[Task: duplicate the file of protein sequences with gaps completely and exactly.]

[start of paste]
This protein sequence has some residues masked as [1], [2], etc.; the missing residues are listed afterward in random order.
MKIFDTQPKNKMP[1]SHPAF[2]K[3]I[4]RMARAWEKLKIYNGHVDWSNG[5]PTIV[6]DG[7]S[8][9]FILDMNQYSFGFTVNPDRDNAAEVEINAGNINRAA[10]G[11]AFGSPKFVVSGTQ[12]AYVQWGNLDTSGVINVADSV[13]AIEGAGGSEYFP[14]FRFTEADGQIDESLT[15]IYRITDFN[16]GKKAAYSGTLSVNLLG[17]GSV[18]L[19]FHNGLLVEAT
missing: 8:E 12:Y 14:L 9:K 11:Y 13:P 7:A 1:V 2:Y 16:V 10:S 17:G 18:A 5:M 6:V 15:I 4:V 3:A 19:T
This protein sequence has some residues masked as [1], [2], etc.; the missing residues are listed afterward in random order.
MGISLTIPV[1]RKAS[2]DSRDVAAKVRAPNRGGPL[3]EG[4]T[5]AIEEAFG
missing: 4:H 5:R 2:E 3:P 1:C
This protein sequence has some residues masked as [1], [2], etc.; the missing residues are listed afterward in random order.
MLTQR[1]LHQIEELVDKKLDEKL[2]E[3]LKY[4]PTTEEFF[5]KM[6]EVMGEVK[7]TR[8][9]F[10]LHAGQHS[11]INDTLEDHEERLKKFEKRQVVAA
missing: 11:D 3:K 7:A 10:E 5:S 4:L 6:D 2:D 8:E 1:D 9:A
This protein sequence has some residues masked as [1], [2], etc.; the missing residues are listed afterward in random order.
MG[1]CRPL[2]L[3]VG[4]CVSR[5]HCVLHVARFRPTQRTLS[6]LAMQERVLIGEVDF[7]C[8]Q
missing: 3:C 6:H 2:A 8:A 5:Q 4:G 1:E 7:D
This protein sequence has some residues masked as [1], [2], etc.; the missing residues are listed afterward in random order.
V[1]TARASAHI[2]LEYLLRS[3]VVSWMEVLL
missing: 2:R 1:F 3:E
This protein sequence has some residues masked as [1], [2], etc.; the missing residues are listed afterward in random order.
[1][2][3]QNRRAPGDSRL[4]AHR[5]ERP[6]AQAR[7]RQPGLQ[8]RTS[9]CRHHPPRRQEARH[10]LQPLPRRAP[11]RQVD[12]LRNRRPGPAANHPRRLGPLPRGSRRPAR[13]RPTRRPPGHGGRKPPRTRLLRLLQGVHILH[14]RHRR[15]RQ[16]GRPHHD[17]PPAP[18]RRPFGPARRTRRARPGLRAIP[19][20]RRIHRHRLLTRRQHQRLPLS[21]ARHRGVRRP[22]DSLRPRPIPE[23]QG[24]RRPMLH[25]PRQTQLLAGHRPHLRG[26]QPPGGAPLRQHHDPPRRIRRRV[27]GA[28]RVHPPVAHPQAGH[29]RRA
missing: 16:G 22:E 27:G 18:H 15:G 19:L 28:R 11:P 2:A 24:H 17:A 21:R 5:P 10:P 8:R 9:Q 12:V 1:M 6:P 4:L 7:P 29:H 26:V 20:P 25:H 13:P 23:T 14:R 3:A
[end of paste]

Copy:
This protein sequence has some residues masked as [1], [2], etc.; the missing residues are listed afterward in random order.
MKIFDTQPKNKMP[1]SHPAF[2]K[3]I[4]RMARAWEKLKIYNGHVDWSNG[5]PTIV[6]DG[7]S[8][9]FILDMNQYSFGFTVNPDRDNAAEVEINAGNINRAA[10]G[11]AFGSPKFVVSGTQ[12]AYVQWGNLDTSGVINVADSV[13]AIEGAGGSEYFP[14]FRFTEADGQIDESLT[15]IYRITDFN[16]GKKAAYSGTLSVNLLG[17]GSV[18]L[19]FHNGLLVEAT
missing: 8:E 12:Y 14:L 9:K 11:Y 13:P 7:A 1:V 2:Y 16:V 10:S 17:G 18:A 5:M 6:V 15:I 4:V 3:A 19:T
This protein sequence has some residues masked as [1], [2], etc.; the missing residues are listed afterward in random order.
MGISLTIPV[1]RKAS[2]DSRDVAAKVRAPNRGGPL[3]EG[4]T[5]AIEEAFG
missing: 4:H 5:R 2:E 3:P 1:C
This protein sequence has some residues masked as [1], [2], etc.; the missing residues are listed afterward in random order.
MLTQR[1]LHQIEELVDKKLDEKL[2]E[3]LKY[4]PTTEEFF[5]KM[6]EVMGEVK[7]TR[8][9]F[10]LHAGQHS[11]INDTLEDHEERLKKFEKRQVVAA
missing: 11:D 3:K 7:A 10:E 5:S 4:L 6:D 2:D 8:E 1:D 9:A
This protein sequence has some residues masked as [1], [2], etc.; the missing residues are listed afterward in random order.
MG[1]CRPL[2]L[3]VG[4]CVSR[5]HCVLHVARFRPTQRTLS[6]LAMQERVLIGEVDF[7]C[8]Q
missing: 3:C 6:H 2:A 8:A 5:Q 4:G 1:E 7:D
This protein sequence has some residues masked as [1], [2], etc.; the missing residues are listed afterward in random order.
V[1]TARASAHI[2]LEYLLRS[3]VVSWMEVLL
missing: 2:R 1:F 3:E
This protein sequence has some residues masked as [1], [2], etc.; the missing residues are listed afterward in random order.
[1][2][3]QNRRAPGDSRL[4]AHR[5]ERP[6]AQAR[7]RQPGLQ[8]RTS[9]CRHHPPRRQEARH[10]LQPLPRRAP[11]RQVD[12]LRNRRPGPAANHPRRLGPLPRGSRRPAR[13]RPTRRPPGHGGRKPPRTRLLRLLQGVHILH[14]RHRR[15]RQ[16]GRPHHD[17]PPAP[18]RRPFGPARRTRRARPGLRAIP[19][20]RRIHRHRLLTRRQHQRLPLS[21]ARHRGVRRP[22]DSLRPRPIPE[23]QG[24]RRPMLH[25]PRQTQLLAGHRPHLRG[26]QPPGGAPLRQHHDPPRRIRRRV[27]GA[28]RVHPPVAHPQAGH[29]RRA
missing: 16:G 22:E 27:G 18:H 15:G 19:L 28:R 11:P 2:A 24:H 17:A 21:R 5:P 10:P 8:R 9:Q 12:V 1:M 6:P 4:L 7:P 29:H 26:V 20:P 25:H 13:P 23:T 14:R 3:A